cache.insert(resource_id, Resource { data: 42 });
        }
        cache.get(&resource_id).unwrap()
    }

    pub fn get_resource(&mut self, resource_id: usize) -> &Resource {
        Self::get_resource_inner(&mut self.cache, resource_id)
    }

    pub fn do_edit(&mut self, resource_id: usize) {
        let resource = Self::get_resource_inner(&mut self.cache, resource_id);
        self.context.do_something(resource);
    }

Now it works with:

fn main() {
    let mut edit = EditContext::new();
    let resource_id = 0;
    edit.do_edit(resource_id);
}

What happened?

First, get_resource() was extracted to an associated function named get_resource_inner(). Instead of taking &mut self, it takes &mut HashMap<usize, Resource>.

Then, both get_resource() and do_edit() call this associated function passing &mut self.cache. This is what makes it work: The compiler has knowledge of the structure fields and it can trivially tell that self.cache and self.context (in the do_edit() method) are disjoint. These can each be borrowed exclusively for their own short lifetimes [1].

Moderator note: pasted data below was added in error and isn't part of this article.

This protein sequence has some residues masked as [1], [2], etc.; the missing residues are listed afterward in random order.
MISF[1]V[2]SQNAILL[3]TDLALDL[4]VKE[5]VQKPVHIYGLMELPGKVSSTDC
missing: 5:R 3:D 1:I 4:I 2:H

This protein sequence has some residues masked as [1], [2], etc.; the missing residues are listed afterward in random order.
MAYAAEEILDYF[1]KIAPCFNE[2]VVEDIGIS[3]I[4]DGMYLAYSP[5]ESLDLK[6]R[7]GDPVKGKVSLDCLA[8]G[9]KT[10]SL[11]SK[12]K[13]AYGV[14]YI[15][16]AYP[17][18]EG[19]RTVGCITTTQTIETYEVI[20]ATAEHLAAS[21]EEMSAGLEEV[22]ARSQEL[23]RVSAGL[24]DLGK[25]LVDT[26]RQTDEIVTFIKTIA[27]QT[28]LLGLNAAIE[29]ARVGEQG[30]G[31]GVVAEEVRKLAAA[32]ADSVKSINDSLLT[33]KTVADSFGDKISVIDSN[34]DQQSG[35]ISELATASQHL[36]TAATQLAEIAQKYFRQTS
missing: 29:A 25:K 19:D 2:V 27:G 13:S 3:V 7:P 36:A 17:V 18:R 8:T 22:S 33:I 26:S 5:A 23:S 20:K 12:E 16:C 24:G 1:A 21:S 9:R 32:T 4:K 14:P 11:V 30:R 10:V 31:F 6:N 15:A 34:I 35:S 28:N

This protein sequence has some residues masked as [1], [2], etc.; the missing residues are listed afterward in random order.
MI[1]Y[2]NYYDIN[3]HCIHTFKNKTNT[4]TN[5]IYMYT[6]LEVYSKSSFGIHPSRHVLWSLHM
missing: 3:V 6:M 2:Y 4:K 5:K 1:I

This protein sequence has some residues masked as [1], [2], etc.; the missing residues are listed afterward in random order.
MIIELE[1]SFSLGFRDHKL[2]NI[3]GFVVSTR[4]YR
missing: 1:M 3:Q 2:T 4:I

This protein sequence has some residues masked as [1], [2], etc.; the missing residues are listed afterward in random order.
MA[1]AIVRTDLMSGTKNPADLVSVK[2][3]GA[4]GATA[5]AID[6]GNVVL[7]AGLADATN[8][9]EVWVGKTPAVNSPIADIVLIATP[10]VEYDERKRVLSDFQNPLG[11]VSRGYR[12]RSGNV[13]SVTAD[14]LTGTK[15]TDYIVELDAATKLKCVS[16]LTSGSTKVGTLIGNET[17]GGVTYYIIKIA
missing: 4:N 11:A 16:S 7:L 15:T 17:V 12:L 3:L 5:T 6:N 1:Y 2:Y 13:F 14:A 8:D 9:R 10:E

We've done a few things, here. We managed to break the tight coupling on the API by not trying to thread a shared borrow out of the struct and back into it. And in turn that simplifies the API (IMHO, anyway) and allows it to "just work".

We had to resort to a private associated function to leverage the compiler's knowledge of disjoint fields and (importantly) to share code between two other methods. It's a bit of a hack, but it's better than "cannot borrow `...` as immutable because it is also borrowed as mutable" when you just want to be productive!

I don't know, you might disagree with the opinion that the coupling between get_resource() and do_edit() should be broken. If you feel strongly about a dissent, then another option to consider is moving the do_edit() method to Resource [2]: Rust Playground